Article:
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The Daily Wildcat

The Daily Wildcat

 

    Soccer heads to talent-rich Calif.

    There is a rule in statistical analysis that says correlation does not always mean cause and effect. However, in the case of California and top-notch soccer, that may be precisely what it means.

    After playing host to a pair of southern California teams last weekend, both of which were ranked in the top 10, the Arizona soccer team (8-6, 1-2 Pacific 10 Conference) heads to the northern region of California to take on two more high-powered teams from the powerful soccer state, one of which – Stanford – enters the weekend in the No. 2 spot nationally.

    The Wildcats will take on the Pac-10 leading Cardinal (14-0-1, 4-0) tonight and the conference’s fourth-place team in the California Golden Bears (9-5, 2-2) on Sunday.

    “”California has always been very strong in terms of its soccer,”” UA head coach and California native Dan Tobias said. “”It’s a huge state and there are a lot of good players. It is always a target of our recruiting and a pretty big hot spot for a lot of programs.””

    Around the Pac-10 specifically, rosters typically have numerous players who grew up playing in California leagues.

    The four California schools in the conference each have more than 50 percent of their teams occupied by in-staters, and Cal has the most lopsided roster with nearly 92 percent of its team compiled of native players.

    Stanford is the most diverse team with just over 40 percent of its team migrating in from around the country.

    Arizona has its fair share of Californians, with 11 roster spots filled with players from the so-called “”Golden State.””

    While the Wildcats have benefited from the production of California-born athletes such as talented defender Brianna Caceres or the team’s career-leading scorer London King, some of the players themselves have trouble pinpointing just what makes the state produce the soccer talent it does.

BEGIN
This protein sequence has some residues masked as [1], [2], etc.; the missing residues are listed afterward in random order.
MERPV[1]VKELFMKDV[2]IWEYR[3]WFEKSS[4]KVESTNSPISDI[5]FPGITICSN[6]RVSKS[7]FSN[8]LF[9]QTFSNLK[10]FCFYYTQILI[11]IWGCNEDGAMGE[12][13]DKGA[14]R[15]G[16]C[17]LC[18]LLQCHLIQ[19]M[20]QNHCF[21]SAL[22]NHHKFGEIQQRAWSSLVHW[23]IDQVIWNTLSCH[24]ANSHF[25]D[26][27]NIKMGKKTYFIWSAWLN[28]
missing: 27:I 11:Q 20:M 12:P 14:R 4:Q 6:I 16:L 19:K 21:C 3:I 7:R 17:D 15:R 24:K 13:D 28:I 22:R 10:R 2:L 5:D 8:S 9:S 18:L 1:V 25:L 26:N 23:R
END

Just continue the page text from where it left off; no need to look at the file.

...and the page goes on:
“”I’m really not sure of the reason,”” forward Jacqueline Broussard said of California’s soccer strength. “”I think soccer just caught on there perhaps a little bit faster than other places around the country. There are a lot of very well-coached teams out there and they’re just surrounded by a lot of good people.””

    Broussard herself played on one of California’s top four premiere league clubs – the San Diego Surf – during her youth career, in which she said nearly 95 percent of the players went on to play soccer for Division I NCAA programs.

    On her team alone, all but one went on to compete at the D-I level.

    Caceres and King are other such examples of the high level of talent which precipitates from the West Coast.

    Both women played on the same club team – So Cal United – during their youth careers. The club was one of the four main powerhouse teams in the state and the United even won a national championship in 2004 while both Caceres and King were members.

    “”(Soccer) has always been pretty competitive, especially in southern California,”” Caceres said. “”I think they just have better club teams. Because when I was with my club team it was always a toss-up with who was going to win league and who was going to go to nationals.

    “”Our (United) team won one year, but every team earned a trip to nationals at some point and that just shows that every team was good.””

    Tonight’s game will be a reunion of sorts for King and Caceres as they will face their former So Cal United teammate Ali Riley, now a Stanford forward.

    However, all friendships will be placed aside for the game, which has grown in importance for the Wildcats after they suffered a pair of 2-0 losses at home last weekend.

    The dagger for Arizona came last season when it only managed to earn one conference victory.

    Now, with that lone win already in hand, the Wildcats must try to scratch out a win this weekend and prevent a similar collapse to the 2007 season.

    “”I think we’re on track, just this last weekend we did everything but score,”” Tobias said. “”The two losses in the record column don’t show how well we played and our sport can be cruel that way.

    “”But I like how things are going,”” Tobias added. “”The group is optimistic, we just need to keep pressing and moving forward and the goals are going to come and the results are going to come as well.””

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